Cloud NAT gateways use regional external IP addresses as NAT IP addresses. Even though they are regional, they are publicly routable. For information about different ways that NAT IP addresses can be allocated or assigned, see NAT IP addresses.
When Cloud NAT can and cannot be used
Does Cloud NAT apply to instances, including GKE node VMs, that have external IP addresses?
Generally, no. If the network interface of a VM has an external IP address, Google Cloud always performs 1-to-1 NAT for packets sent from the primary internal IP address of the network interface without using Cloud NAT. However, Cloud NAT could still provide NAT services to packets sent from alias IP address ranges of that same network interface. For additional details, see Cloud NAT specifications and GKE interaction.
Can I use Cloud NAT for communication between VMs in a VPC network?
No, Cloud NAT is designed to provide connectivity to the internet only.
Can I use Cloud NAT to connect a VPC network to another network to work around overlapping IP addresses?
No, Cloud NAT cannot apply to any custom route whose next hop is not the default internet gateway. For example, Cloud NAT cannot apply to traffic sent to a next hop Cloud VPN tunnel, even if the destination is a publicly routable IP address.
Does Cloud NAT let a source VM whose network interface lacks an external IP address send traffic to a destination VM or load balancer that has an external IP address, even when the source and destination are in the same VPC network?
Yes. The network path involves sending traffic out of the VPC network through a default internet gateway, and then receiving it in the same network.
When the source VM sends a packet to the destination, Cloud NAT performs source NAT (SNAT) before delivering the packet to the second instance. Cloud NAT performs destination NAT (DNAT) for responses from the second instance to the first. For a step-by-step example, see NAT flow.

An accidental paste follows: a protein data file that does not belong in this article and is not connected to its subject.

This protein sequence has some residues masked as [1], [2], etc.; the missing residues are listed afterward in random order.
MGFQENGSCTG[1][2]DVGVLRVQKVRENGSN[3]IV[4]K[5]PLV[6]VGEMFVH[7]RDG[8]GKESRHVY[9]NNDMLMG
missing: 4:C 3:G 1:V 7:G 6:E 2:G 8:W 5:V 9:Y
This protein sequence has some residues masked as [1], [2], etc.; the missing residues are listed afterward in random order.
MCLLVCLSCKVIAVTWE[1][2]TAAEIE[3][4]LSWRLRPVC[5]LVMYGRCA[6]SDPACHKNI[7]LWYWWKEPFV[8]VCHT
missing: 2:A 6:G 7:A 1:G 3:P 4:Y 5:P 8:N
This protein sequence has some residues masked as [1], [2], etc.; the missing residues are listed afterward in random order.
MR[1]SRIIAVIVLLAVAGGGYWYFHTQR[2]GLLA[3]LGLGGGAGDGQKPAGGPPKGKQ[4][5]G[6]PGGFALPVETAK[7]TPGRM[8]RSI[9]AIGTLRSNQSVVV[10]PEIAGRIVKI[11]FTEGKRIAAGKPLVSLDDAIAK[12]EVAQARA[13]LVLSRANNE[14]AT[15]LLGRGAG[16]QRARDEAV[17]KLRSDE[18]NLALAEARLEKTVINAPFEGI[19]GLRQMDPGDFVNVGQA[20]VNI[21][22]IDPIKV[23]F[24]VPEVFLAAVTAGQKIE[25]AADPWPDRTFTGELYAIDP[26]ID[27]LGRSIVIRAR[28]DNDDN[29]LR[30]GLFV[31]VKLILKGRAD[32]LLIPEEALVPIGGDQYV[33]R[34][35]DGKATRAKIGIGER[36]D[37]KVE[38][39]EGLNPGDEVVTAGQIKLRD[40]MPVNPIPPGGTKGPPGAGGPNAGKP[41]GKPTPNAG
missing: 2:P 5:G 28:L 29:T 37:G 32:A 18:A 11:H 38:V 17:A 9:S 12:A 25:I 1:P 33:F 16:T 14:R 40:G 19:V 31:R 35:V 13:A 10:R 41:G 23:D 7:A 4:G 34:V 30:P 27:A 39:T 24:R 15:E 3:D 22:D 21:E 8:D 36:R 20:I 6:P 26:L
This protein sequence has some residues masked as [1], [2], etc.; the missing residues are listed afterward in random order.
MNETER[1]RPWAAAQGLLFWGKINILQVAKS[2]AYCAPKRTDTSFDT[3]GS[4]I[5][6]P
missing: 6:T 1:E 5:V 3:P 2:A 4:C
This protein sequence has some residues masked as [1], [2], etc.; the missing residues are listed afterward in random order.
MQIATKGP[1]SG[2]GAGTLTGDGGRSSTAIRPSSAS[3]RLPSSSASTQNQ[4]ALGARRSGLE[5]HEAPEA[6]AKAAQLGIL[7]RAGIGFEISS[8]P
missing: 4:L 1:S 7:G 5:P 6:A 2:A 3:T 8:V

Unsolicited incoming connections not supported
Does Cloud NAT allow for inbound connections (for example, SSH) to instances without external IP addresses?
No, Cloud NAT does not support unsolicited incoming connections. For more information, see Cloud NAT specifications.
If you need to connect to a VM that doesn't have an external IP address, see connecting to instances that do not have external IP addresses. For example, as part of the Cloud NAT example Compute Engine setup, you connect to a VM without an external IP address by using Identity-Aware Proxy.
Cloud NAT and ports
Why does a VM have a fixed number of ports (
64 by default)?
When a Cloud NAT gateway provides NAT for a VM, it reserves source address and source port tuples according to the port reservation procedure.
For more information, see port reservation examples.
Can I change the minimum number of ports reserved for a VM?
Yes. You can increase or decrease the minimum number of ports per VM when you create a new Cloud NAT gateway or by editing it later. Each Cloud NAT gateway reserves source address and source port tuples according to the port reservation procedure.
For additional information about decreasing the minimum number of ports, see the next question.
Can I decrease the minimum number of ports per VM after creating the Cloud NAT gateway?
Yes; however, decreasing the minimum number of ports could result in the port reservation procedure reserving a smaller number of ports per VM. When this happens, existing TCP connections might be reset and, if so, must be re-established.
When switching NAT mapping from Primary and Secondary ranges to Primary range only, are additional ports allocated to each instance immediately released?
No. Any additional ports used by secondary ranges are retained by instances until the minimum ports per VM setting is reduced. When Cloud NAT is configured to map Secondary (alias) ranges for subnets, Cloud NAT assigns a minimum of 1,024 ports per instance, based on the port reservation procedure.
By switching to Primary ranges only, Cloud NAT conserves those additional allocated ports for instances that have already had those ports assigned. After changing the ranges for which Cloud NAT is applied to Primary only, the actual number of ports assigned to those instances is not changed until the minimum ports per VM setting is also reduced.
To reduce the amount of ports allocated to those instances, after switching to primary ranges, the minimum ports per VM setting must be reduced. After that value is reduced, Cloud NAT automatically adjusts the number of ports allocated per instance down, which reduces port consumption.